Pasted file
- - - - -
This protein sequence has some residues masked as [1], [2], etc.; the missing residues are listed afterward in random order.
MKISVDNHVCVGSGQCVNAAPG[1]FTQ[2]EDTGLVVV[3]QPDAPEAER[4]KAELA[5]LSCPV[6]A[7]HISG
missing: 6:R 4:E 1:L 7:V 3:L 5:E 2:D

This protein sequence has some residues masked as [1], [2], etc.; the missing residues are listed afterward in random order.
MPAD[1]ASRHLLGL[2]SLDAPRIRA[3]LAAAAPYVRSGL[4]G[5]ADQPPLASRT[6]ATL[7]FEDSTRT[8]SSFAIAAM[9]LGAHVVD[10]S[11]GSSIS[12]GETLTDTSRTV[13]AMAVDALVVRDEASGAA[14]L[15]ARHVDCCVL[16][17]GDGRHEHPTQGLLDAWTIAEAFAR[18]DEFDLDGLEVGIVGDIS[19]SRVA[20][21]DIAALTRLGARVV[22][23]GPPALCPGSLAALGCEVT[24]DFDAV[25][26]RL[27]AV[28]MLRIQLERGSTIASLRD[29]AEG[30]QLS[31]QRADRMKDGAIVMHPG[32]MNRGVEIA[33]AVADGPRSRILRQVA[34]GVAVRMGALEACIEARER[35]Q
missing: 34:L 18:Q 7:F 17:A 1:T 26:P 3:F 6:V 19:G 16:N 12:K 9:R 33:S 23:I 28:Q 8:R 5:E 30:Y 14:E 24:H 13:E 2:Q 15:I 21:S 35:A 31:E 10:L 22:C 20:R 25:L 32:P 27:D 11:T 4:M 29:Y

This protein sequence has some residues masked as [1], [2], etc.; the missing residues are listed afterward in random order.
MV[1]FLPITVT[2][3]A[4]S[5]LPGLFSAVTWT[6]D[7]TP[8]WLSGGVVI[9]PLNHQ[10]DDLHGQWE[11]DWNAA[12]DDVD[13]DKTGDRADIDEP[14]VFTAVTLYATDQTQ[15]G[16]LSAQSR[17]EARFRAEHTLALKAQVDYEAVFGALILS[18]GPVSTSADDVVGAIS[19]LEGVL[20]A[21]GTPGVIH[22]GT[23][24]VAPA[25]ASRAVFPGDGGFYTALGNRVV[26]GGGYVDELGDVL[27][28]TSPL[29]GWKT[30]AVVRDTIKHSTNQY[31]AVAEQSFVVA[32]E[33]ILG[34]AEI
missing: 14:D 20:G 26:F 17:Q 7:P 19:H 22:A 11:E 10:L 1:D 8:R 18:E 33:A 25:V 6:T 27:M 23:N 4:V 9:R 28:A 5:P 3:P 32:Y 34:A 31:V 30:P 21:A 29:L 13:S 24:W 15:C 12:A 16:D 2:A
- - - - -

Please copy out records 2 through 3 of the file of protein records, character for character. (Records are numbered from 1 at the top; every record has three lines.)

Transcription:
This protein sequence has some residues masked as [1], [2], etc.; the missing residues are listed afterward in random order.
MPAD[1]ASRHLLGL[2]SLDAPRIRA[3]LAAAAPYVRSGL[4]G[5]ADQPPLASRT[6]ATL[7]FEDSTRT[8]SSFAIAAM[9]LGAHVVD[10]S[11]GSSIS[12]GETLTDTSRTV[13]AMAVDALVVRDEASGAA[14]L[15]ARHVDCCVL[16][17]GDGRHEHPTQGLLDAWTIAEAFAR[18]DEFDLDGLEVGIVGDIS[19]SRVA[20][21]DIAALTRLGARVV[22][23]GPPALCPGSLAALGCEVT[24]DFDAV[25][26]RL[27]AV[28]MLRIQLERGSTIASLRD[29]AEG[30]QLS[31]QRADRMKDGAIVMHPG[32]MNRGVEIA[33]AVADGPRSRILRQVA[34]GVAVRMGALEACIEARER[35]Q
missing: 34:L 18:Q 7:F 17:A 1:T 26:P 3:F 6:V 19:G 16:N 12:K 9:R 33:S 23:I 28:Q 8:R 5:E 30:Y 14:E 24:H 13:E 2:Q 15:I 21:S 35:A 31:E 10:L 22:C 20:R 25:L 32:P 27:D 11:T 4:M 29:Y

This protein sequence has some residues masked as [1], [2], etc.; the missing residues are listed afterward in random order.
MV[1]FLPITVT[2][3]A[4]S[5]LPGLFSAVTWT[6]D[7]TP[8]WLSGGVVI[9]PLNHQ[10]DDLHGQWE[11]DWNAA[12]DDVD[13]DKTGDRADIDEP[14]VFTAVTLYATDQTQ[15]G[16]LSAQSR[17]EARFRAEHTLALKAQVDYEAVFGALILS[18]GPVSTSADDVVGAIS[19]LEGVL[20]A[21]GTPGVIH[22]GT[23][24]VAPA[25]ASRAVFPGDGGFYTALGNRVV[26]GGGYVDELGDVL[27][28]TSPL[29]GWKT[30]AVVRDTIKHSTNQY[31]AVAEQSFVVA[32]E[33]ILG[34]AEI
missing: 14:D 20:G 26:F 17:Q 7:P 19:H 22:A 11:E 10:L 1:D 8:R 18:E 33:A 25:V 6:T 27:M 23:N 4:V 9:R 28:A 5:P 3:P 32:Y 34:A 31:V 30:P 21:A 29:L 13:S 24:W 15:C 12:A 16:D 2:A